With the State Bonding Commission set to meet on Tuesday for the first time since April, a recent report to the governor from the Connecticut Office of the State Treasurer calculates that the state doesn’t have much room left to borrow.
By law, the state’s borrowing is capped at 1.6 times the general fund tax revenue estimated by the legislature’s Finance Revenue and Bonding Committee each fiscal year. When debt reaches that limit, the legislature can’t approve more debt. Even at 90 percent of the limit, the governor and legislature are required to look at possible rollbacks of authorized, but unissued bonds.
As of July 1, the state’s borrowing was at 84 percent of that limit, according to State Treasurer Shawn Wooden. However, if the legislative committee were to adopt consensus revenue estimates from April 30, the state’s borrowing will have reached 99.3 percent of the debt limit – about $160 million under the limit and $2.2 billion over the 90 percent cap for review, according to the treasurer’s report.
The Connecticut General Assembly hadn’t yet approved the new revenue estimate for the year when it abruptly suspended session on March 12.
That means that the state is still operating on revenue projections set in June 2019 when the biennial budget was approved, explained Sen. Kevin Witkos, R-Canton, the ranking senator on the Finance Revenue and Bonding Committee.
According to the July 1 report from the state treasurer, the April consensus projections lowered expected revenues by about $2.7 billion below the June 2019 estimate.
Witkos said that the committee needs to approve updated revenue estimates, and that Gov. Ned Lamont should take immediate steps to address the debt issue.
“It shouldn’t surprise anyone that our tax revenues are in a downward spiral because of the COVID-19 issues, and we’ve done nothing to prepare for that,” Witkos said. “There is no reason why the Finance, Revenue and Bonding Committee can’t get together virtually to adjust the projected revenue.
If debt reaches the 90 percent cap, Connecticut statute requires the governor to review approved but unissued bonds and recommend which approvals the legislature should repeal. The statute does not require that the legislature repeal bonds, according to the Treasurer’s Office.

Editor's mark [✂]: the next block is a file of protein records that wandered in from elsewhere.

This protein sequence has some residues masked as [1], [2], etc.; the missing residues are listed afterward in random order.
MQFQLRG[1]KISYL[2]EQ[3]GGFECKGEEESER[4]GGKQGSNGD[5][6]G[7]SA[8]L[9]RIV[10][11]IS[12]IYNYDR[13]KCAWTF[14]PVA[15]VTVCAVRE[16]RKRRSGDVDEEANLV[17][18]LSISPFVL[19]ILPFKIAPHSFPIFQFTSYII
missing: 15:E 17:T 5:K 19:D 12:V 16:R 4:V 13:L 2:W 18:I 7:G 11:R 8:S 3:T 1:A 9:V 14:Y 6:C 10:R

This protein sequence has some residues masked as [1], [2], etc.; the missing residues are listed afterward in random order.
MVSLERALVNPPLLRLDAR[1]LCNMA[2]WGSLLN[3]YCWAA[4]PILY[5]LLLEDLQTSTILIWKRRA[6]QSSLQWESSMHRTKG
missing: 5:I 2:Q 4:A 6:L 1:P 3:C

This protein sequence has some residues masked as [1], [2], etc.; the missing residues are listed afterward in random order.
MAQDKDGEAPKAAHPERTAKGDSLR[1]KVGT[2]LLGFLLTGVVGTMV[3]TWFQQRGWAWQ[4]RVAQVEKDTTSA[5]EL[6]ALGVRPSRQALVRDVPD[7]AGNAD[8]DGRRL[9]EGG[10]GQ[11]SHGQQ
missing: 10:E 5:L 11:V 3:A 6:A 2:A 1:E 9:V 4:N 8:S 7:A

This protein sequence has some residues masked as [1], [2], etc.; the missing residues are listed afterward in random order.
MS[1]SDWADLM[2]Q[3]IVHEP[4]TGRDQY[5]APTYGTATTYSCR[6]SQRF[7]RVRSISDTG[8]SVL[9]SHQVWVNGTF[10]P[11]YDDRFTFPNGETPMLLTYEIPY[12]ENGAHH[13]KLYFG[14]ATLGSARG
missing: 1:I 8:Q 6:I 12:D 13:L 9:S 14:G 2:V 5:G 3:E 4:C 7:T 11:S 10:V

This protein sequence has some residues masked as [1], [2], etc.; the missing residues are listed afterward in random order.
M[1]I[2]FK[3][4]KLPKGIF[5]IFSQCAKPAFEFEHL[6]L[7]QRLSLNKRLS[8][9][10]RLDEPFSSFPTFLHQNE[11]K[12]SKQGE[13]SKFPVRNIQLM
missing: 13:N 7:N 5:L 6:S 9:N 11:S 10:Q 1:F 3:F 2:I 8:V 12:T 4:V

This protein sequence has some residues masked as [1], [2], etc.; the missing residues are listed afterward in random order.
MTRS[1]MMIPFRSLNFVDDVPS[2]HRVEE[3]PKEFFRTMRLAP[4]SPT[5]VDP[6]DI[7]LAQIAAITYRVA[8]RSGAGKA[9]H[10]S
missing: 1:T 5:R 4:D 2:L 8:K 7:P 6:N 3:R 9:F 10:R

Chris McClure, spokesman for the governor’s Office of Policy and Management, said in an emailed statement that the office is operating under the adopted revenue estimates, as the statutes require.
“If the legislature adopts a new schedule, and adjustments are needed, we will work with them to find the best possible solution,” McClure said. “If that includes necessary adjustments to bond authorizations, we are able to do so at any time – including in the next regular session.”
Wooden’s semi-annual report is required on Jan. 1 and July 1 each year, and wasn’t making specific recommendations to the legislature or Governor’s Office, according to the Treasurer’s Office.
Complicating the matter, a 2017 bond covenant prevents the legislature from raising the debt limit until 2023. If debt exceeds 100 percent of the limit, the legislature won’t be able to authorize or issue new debt from the general fund, or approve new projects for bonding from the general fund, according to Wooden’s letter.
The only exception is a declaration of financial emergency, which would require a three-fifths vote of approval from each chamber of the General Assembly. Barring that, Witkos said he expects Tuesday to be the last Bond Commission meeting of the year.
Witkos said he expects the legislature will have to go back into special session this year to approve a deficit mitigation plan, which is required when a budget deficit surpasses one percent of general fund spending.
“There will be zero room for any bonding,” Witkos said. “That’s why, in my mind, this will probably be the last [Bond Commission] meeting we’ll have in 2020.”